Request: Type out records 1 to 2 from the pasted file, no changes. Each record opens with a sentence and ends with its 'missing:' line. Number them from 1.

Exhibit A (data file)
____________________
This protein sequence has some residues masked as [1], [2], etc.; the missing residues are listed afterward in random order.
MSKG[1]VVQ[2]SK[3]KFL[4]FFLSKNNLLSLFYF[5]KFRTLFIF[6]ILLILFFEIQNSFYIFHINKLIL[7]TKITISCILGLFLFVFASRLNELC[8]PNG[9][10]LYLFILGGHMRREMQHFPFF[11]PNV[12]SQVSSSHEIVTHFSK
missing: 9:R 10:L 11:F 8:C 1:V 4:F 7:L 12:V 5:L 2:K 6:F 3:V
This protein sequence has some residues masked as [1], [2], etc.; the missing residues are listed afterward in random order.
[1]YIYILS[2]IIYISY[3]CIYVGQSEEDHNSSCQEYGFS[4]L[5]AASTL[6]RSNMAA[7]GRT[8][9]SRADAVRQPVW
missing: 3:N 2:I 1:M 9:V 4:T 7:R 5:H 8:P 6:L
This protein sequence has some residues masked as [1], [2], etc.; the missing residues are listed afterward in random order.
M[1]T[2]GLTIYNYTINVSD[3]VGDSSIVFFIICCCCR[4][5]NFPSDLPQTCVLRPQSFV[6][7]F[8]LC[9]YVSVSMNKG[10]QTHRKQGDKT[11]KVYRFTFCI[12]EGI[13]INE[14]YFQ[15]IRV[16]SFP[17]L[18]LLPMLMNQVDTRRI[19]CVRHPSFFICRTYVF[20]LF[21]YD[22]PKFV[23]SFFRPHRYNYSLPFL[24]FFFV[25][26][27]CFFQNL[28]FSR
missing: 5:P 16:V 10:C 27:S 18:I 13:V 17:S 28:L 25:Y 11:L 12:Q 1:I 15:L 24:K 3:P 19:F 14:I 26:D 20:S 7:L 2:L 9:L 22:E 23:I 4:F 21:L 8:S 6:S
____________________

This protein sequence has some residues masked as [1], [2], etc.; the missing residues are listed afterward in random order.
MSKG[1]VVQ[2]SK[3]KFL[4]FFLSKNNLLSLFYF[5]KFRTLFIF[6]ILLILFFEIQNSFYIFHINKLIL[7]TKITISCILGLFLFVFASRLNELC[8]PNG[9][10]LYLFILGGHMRREMQHFPFF[11]PNV[12]SQVSSSHEIVTHFSK
missing: 9:R 10:L 11:F 8:C 1:V 4:F 7:L 12:V 5:L 2:K 6:F 3:V
This protein sequence has some residues masked as [1], [2], etc.; the missing residues are listed afterward in random order.
[1]YIYILS[2]IIYISY[3]CIYVGQSEEDHNSSCQEYGFS[4]L[5]AASTL[6]RSNMAA[7]GRT[8][9]SRADAVRQPVW
missing: 3:N 2:I 1:M 9:V 4:T 7:R 5:H 8:P 6:L